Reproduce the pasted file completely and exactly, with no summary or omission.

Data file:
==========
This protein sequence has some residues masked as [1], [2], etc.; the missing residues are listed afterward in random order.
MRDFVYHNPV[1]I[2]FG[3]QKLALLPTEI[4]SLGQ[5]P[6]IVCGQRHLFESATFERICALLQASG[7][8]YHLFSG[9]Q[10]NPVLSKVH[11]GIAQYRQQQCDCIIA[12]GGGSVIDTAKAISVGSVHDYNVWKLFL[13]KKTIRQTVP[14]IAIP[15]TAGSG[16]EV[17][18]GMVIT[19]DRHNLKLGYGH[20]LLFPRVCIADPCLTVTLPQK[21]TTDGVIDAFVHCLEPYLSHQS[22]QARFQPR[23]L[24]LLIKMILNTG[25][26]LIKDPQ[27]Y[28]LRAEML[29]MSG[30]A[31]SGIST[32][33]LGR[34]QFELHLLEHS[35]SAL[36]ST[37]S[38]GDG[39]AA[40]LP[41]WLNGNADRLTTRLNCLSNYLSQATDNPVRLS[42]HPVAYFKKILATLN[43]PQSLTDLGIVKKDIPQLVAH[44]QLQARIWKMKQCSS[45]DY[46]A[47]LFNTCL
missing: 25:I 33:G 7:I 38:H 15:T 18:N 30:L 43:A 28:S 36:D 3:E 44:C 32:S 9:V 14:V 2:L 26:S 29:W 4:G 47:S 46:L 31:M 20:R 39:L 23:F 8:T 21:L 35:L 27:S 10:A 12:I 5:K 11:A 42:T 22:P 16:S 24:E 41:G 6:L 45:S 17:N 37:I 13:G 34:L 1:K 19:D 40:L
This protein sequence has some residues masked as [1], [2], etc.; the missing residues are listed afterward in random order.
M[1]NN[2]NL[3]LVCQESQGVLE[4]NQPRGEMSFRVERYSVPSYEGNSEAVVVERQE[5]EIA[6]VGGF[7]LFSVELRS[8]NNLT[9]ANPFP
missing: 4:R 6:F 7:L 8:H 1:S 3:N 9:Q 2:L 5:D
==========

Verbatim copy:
This protein sequence has some residues masked as [1], [2], etc.; the missing residues are listed afterward in random order.
MRDFVYHNPV[1]I[2]FG[3]QKLALLPTEI[4]SLGQ[5]P[6]IVCGQRHLFESATFERICALLQASG[7][8]YHLFSG[9]Q[10]NPVLSKVH[11]GIAQYRQQQCDCIIA[12]GGGSVIDTAKAISVGSVHDYNVWKLFL[13]KKTIRQTVP[14]IAIP[15]TAGSG[16]EV[17][18]GMVIT[19]DRHNLKLGYGH[20]LLFPRVCIADPCLTVTLPQK[21]TTDGVIDAFVHCLEPYLSHQS[22]QARFQPR[23]L[24]LLIKMILNTG[25][26]LIKDPQ[27]Y[28]LRAEML[29]MSG[30]A[31]SGIST[32][33]LGR[34]QFELHLLEHS[35]SAL[36]ST[37]S[38]GDG[39]AA[40]LP[41]WLNGNADRLTTRLNCLSNYLSQATDNPVRLS[42]HPVAYFKKILATLN[43]PQSLTDLGIVKKDIPQLVAH[44]QLQARIWKMKQCSS[45]DY[46]A[47]LFNTCL
missing: 25:I 33:G 7:I 38:H 15:T 18:N 30:L 43:A 28:S 36:D 3:E 44:C 32:S 9:V 14:V 2:L 26:S 29:W 4:G 47:S 46:L 31:M 20:R 39:L 23:F 8:T 21:L 35:L 27:S 10:A 12:I 5:K 11:A 42:T 22:P 16:S 24:E 41:G 6:L 45:S 17:N 37:I 13:G 34:L 1:K 19:D 40:L
This protein sequence has some residues masked as [1], [2], etc.; the missing residues are listed afterward in random order.
M[1]NN[2]NL[3]LVCQESQGVLE[4]NQPRGEMSFRVERYSVPSYEGNSEAVVVERQE[5]EIA[6]VGGF[7]LFSVELRS[8]NNLT[9]ANPFP
missing: 4:R 6:F 7:L 8:H 1:S 3:N 9:Q 2:L 5:D